This time it’s a wacky British organisation called Christian Concern for Our Nation (CCFON), which is going on about an amendment in the UK’s Coroners and Justice Bill that would protect free speech when it came to Christians who wanted to have a go at their favourite target: the LGBT community.
The Christians wanted to be able to continue to criticise gays; the government wanted more protection. This Bill has been to the upper house a couple of times, but the lower house has now admitted defeat.
Christians will be able to talk critically about homosexuality.
And that’s fine, as long as they’re not risking a world war or inciting people to beat gays up in the street. It’s unfortunate, and it means that these bigoted twassocks can use speech that could conceivably lead to more bullying of gay people. That’s why the pro-gay lobby wanted the restriction.
It’s always a toss-up. Do you deny free speech to one group because a given thing might be the consequence of allowing it, only to permit free speech on another issue, giving critics the opportunity to draw comparisons and cry inconsistency?
I reckon that, if it weren’t for these toxic people in the first place, and many like them – and, of course, society’s seeming willingness to give credence to their rantings – there’d be less hatred for gay people and the considerations about free speech just wouldn’t be high on the agenda. People wouldn’t bully gays just because a nutjob had said something.
But they’ve created a climate, a series of expectations, and it’s within the context of that climate and those expectations that all kinds of skewing of what should be straightforward and unproblematic takes place. In other words: no religious bigotry would mean less need for special protection; therefore there would be no need for opposition to special protection, and the whole thing wouldn’t be an issue. But it is.
The nice people at CCFON send me emails. They probably wouldn’t if they realised that I think they’re a bunch of right-wing, bigoted lunatics, but, for the moment, I’m on their list. Of this issue, they say in their latest bulletin, addressed to their “Dear Friends and Supporters”:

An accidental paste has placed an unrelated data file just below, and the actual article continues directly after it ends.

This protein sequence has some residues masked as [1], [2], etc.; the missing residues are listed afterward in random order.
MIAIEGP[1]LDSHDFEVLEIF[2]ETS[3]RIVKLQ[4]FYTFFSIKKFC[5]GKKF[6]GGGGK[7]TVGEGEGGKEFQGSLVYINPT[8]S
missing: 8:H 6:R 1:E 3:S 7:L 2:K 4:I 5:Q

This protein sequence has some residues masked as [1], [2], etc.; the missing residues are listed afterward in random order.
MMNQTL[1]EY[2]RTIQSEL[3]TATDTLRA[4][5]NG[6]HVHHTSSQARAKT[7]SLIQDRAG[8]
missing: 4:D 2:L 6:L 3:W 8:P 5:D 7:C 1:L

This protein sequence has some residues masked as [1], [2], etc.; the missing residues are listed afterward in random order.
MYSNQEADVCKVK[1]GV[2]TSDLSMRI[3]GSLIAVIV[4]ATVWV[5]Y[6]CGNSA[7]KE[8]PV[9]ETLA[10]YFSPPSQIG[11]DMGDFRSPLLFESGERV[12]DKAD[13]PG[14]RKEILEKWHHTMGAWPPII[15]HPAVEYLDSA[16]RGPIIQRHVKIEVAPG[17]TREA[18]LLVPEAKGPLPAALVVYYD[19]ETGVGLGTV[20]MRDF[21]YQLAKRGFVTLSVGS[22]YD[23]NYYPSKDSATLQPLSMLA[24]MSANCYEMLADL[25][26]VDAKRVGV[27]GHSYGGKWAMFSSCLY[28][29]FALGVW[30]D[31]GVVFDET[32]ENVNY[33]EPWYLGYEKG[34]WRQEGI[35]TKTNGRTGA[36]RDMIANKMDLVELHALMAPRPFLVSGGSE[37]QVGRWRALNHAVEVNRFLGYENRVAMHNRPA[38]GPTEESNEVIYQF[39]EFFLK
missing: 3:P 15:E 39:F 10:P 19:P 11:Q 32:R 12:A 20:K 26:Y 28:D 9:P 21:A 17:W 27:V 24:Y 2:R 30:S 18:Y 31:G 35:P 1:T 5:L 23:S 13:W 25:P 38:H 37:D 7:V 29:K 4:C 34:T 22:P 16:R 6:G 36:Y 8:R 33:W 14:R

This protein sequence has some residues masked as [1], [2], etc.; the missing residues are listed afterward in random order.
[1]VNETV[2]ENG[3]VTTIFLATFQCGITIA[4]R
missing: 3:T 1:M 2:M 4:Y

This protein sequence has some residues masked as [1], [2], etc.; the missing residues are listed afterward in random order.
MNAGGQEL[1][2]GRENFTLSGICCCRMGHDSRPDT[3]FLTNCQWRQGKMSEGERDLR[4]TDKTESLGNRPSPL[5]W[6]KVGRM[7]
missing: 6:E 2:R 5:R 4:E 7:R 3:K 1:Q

We are writing with wonderful news of deliverance from the pernicious attempt by the Government last night (11th November) to remove Lord Waddington’s free speech shield from the face of the laws of this land.
In a remarkable debate the House of Lords stood firm against the Government’s fourth attempt to impose its will upon them. Thanks to their steadfastness the vital democratic right to free speech was upheld, the police will have clarity about cases they do not need to investigate and ordinary, peaceful Christians and others who wish to be free to express orthodox Christian views on sexual ethics will not have their freedom so to do unreasonably interfered with.
A short time ago Secretary of State for Justice and Lord Chancellor Jack Straw MP, announced that the Commons will not attempt to send this particular question back to the Lords yet again under this Bill. On this basis it would seem that the immediate danger to our vital freedom has passed. However[,] you can be assured that we will be vigilant and will let you know if another assault comes to light.
For now at least though we can thank God for this wonderful victory for Christian freedoms, free speech, democracy and common sense. Thank you all for your prayers on this vital issue. We believe they have availed much. [My emphasis.]
God bless you all, and thank you for your concern and your support.
Oddly, when they do a lot of praying and wringing of hands and lose on an issue, they don’t blame God for not listening to, or at least not acting on, their prayers. Now, if they think God is infallible and listens to their prayers, they have to accept that, on occasions when he’s not gone in their favour, they were wrong.
But they wouldn’t admit that, would they? It just gets swept under the carpet of dusty obfuscation, along with all the other uncomfortable niggles that prevent religionists from squaring their nutty beliefs with reality and logic.
But there you go. They must be a bit touched to believe in all that shit in the first place.